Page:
Kick Inn Bank
by Sy Schreckinger – ANTIQUE TOY WORLD Magazine – March, 2002
appreciated, overlooked, and rarely mentioned are the antique mechanical
banks constructed of wood. However, contrary to their "low-key" and
"ho-hum" reputation amongst a few cast iron and tin devotees, members of
this category are generally quite interesting. Some are ingenious
creations, and prized by collectors.
Examples of mechanicals composed mainly, or entirely, of wood
include: "Child's Bank", "Barking Dog", "Watch Dog Savings Bank", "Darkey
In the Chimney", "Give Me A Penny", "Thrifty Scotsman", "Presto Savings
Bank" Mouse on Roof, "Freedman's Bank", a plethora of trick drawer type
money boxes, "Freedman's Bureau", "Bureau Bank, James A. Serrill Patent",
and the subject of this article "Kick Inn" mechanical bank (Figure 1).
Of the aforementioned, only "Kick Inn" is colorfully painted. In
addition, this mechanical utilizes lithographed paper for facade
enhancement. The usage of printed-paper as a decorative enrobement for
wood was a fairly common practice among turn-of-the-century toy
manufacturers. It was an inexpensive method of producing attractive,
The "Kick Inn" Bank was created by Melville Stoltz of St. Louis,
Missouri. On February 15, 1921 Mr. Stoltz was granted Patent Number
1,368,414 for his design. As indicated in Figure 2, the final manufactured
product (Figure 1) was a fairly accurate representation of the patent
"Kick Inn" was manufactured and distributed by the Melvisto Novelty
Company of St. Louis, Missouri. Paper labels affixed to the underside of
the base may indicate the bank was also distributed by the Presto Novelty
Company of St. Louis, Missouri. A 1922 Montgomery Ward Catalog advertised
"Kick Inn" Bank at a price of seventy-nine cents each.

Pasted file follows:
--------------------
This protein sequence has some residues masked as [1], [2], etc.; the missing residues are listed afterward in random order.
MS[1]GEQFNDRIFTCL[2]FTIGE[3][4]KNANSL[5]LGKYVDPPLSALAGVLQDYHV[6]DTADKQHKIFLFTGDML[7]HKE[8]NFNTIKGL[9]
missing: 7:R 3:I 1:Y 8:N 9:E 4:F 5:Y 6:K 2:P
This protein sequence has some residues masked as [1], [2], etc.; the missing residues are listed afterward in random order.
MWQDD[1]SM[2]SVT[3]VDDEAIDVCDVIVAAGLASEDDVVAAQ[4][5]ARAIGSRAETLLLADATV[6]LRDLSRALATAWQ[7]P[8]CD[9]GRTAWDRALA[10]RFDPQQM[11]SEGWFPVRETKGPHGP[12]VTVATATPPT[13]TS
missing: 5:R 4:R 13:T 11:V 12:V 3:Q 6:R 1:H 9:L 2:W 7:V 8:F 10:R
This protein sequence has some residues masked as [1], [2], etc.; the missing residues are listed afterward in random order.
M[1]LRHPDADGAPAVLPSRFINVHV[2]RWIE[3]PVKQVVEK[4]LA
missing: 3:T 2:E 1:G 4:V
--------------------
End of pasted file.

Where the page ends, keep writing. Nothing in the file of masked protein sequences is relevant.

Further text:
Early company literature indicates "Kick Inn" was offered fully
assembled or, if desired, partially fabricated in kit form. Figure 3
represents the paper label that accompanied the mechanical seen in Figure
1. On it were printed the following instructions for assembly: "Hold
chimney and rod on center of roof. Set bank on base with red canopy
towards mule. Guide rod through hole in center of wood block on base;
insert key in slot of nut under this circle, then tighten nut until bank
sets firmly on base. Parents can retain key and open bank at will by
Action of the "Kick Inn" is simple, swift and effective. The bank
(Figure 1) is poised for operation. A coin is placed within the slot of
the hinged, tin canopy attached to the front of the building. The lever,
adjacent to the right rear hoof of the mule, is pressed. Simultaneously,
the mule pivots upward, its rear legs kick outward, sharply striking the
canopy, which propels the coin through the slot and into the building.
Occasionally, the "Kick Inn" is mistaken for another mechanical that
displays similar imagery, namely "Mule Entering Barn" Bank (Figure 4).
However, although the two resemble one another, "Mule Entering Barn"
differs significantly in its action. In addition, this mechanical was
constructed entirely of cast iron, and was manufactured during the
nineteenth century. Further information pertaining to "Mule Entering Barn"
can be obtained from my article in Antique Toy World,
In my humble opinion, "Kick Inn" is an extremely attractive,
desirable mechanical, and far less common than perceived. As previously
expressed, collectors have overlooked wood banks in favor of mechanicals
constructed of cast iron or tin. This lone factor has, historically,
resulted in their under evaluation. Nonetheless, a superb example of this
bank will, undeniably, enhance even the most sophisticated of collections.
On a final note and worthy of mention is that both ears of the mule
are fashioned of thin leather. In addition, its short tail is composed of
tan hemp twine.
I am not aware of the existence of any reproductions of
the "Kick Inn" Bank. Figure 5 is a base diagram of an original example,
presented solely to indicate size and scale.
Acknowledgement: The "Kick Inn" Bank (Figure 1) is from the
collection of Steve and Marilyn Steckbeck.